Scientists from the University of Miami interviewed about 2400 firefighters from South Florida and came to the conclusion that firefighters have a higher risk of developing many types of malignant skin tumors than the General population. In particular, they have melanoma is diagnosed more often and, on average, at an earlier age. It is reported online edition of Naked Science, citing a study published in the journal JAMA Dermatology.
Participants of the study were 2156 men and 239 women, the average duration of their work in the fire service was 15 years. Firefighters filled a questionnaire with 127 questions about their skin diseases and the features of lifestyle. Respondents indicated whether they go to Solarium, how often do visit a dermatologist how easy it tans their skin, and how often does it appear sunburn. Also the questionnaire included questions about whether firefighters try to protect the skin from UV exposure by using sunscreen, hats or clothing closed.
It turned out that one or another form of skin cancer ever diagnosed 4.5% of those surveyed firefighters. Melanoma is the most dangerous and rapidly growing type of skin cancer found in 0.7% of firefighters. According to the National cancer Institute, in 2014, melanoma suffered average 0.3% of Americans. Representatives of the main mass of the US population, on average, receiving this diagnosis is 64 years, fire – 42.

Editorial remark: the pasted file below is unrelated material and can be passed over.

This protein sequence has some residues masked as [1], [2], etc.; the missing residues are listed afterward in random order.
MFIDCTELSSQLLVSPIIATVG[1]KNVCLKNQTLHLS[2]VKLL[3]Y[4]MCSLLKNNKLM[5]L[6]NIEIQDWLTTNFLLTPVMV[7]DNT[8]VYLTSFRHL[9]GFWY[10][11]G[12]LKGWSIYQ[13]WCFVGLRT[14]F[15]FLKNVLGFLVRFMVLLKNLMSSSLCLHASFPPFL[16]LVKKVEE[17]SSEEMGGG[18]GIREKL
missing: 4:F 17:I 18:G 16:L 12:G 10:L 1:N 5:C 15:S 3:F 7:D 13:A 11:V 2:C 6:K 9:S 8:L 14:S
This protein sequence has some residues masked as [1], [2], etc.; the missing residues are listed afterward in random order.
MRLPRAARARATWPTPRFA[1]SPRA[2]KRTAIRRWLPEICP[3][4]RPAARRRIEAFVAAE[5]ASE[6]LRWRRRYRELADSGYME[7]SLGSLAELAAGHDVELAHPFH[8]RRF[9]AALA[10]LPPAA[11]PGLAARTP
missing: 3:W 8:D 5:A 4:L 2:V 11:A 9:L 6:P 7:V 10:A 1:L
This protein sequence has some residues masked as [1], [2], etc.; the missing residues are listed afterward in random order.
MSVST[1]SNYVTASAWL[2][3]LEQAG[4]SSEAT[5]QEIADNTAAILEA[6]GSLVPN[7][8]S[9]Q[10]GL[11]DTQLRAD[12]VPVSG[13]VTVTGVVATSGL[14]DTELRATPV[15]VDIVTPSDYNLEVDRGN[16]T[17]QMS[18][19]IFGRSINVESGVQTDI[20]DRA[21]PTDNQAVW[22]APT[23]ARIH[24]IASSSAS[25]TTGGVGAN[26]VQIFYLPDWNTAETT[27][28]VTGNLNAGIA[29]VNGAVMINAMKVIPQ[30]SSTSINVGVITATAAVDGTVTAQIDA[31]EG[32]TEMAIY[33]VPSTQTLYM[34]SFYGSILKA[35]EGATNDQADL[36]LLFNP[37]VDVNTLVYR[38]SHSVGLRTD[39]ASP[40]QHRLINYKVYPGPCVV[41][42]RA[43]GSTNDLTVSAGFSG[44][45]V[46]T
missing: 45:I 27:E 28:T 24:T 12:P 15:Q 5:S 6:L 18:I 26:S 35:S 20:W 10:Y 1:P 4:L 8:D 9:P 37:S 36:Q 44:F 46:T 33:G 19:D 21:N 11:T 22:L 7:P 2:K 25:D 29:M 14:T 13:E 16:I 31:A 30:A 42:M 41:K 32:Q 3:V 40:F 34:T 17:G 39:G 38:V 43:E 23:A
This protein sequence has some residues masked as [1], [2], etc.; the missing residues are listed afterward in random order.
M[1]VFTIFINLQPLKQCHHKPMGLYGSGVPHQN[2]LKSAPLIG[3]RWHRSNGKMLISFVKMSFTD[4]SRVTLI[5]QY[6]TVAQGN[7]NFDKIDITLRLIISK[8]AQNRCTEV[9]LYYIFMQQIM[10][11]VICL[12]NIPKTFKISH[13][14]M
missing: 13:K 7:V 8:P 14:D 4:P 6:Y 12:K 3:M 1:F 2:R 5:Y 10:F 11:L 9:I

According to scientists, increased risk for several reasons. Firefighters are constantly interacting with harmful chemical compounds. They also inhale the products of combustion not only when fighting fires but also at home. For example, microparticles of soot deposited on the working form and the internal surfaces of fire trucks and people “carry” them around on his hands and clothes. Dangerous and polycyclic aromatic hydrocarbons (PAHs) are formed during combustion of organic materials – they are actively allocated during forest fires. All of these factors combined with the fact that firefighters rarely protect the skin from ultraviolet radiation, and 24% of respondents additionally were sunbathing in the Solarium.
Earlier it was reported that Swedish scientists have identified a correlation between height and risk of cancer. On average, for every 10 cm of adult height, the risk that you’ll find he has cancer, grows by 11% in men and 18% women. The risk of developing breast cancer tall women above 20%, and the risk of developing melanoma among tall people of both sexes above 30%.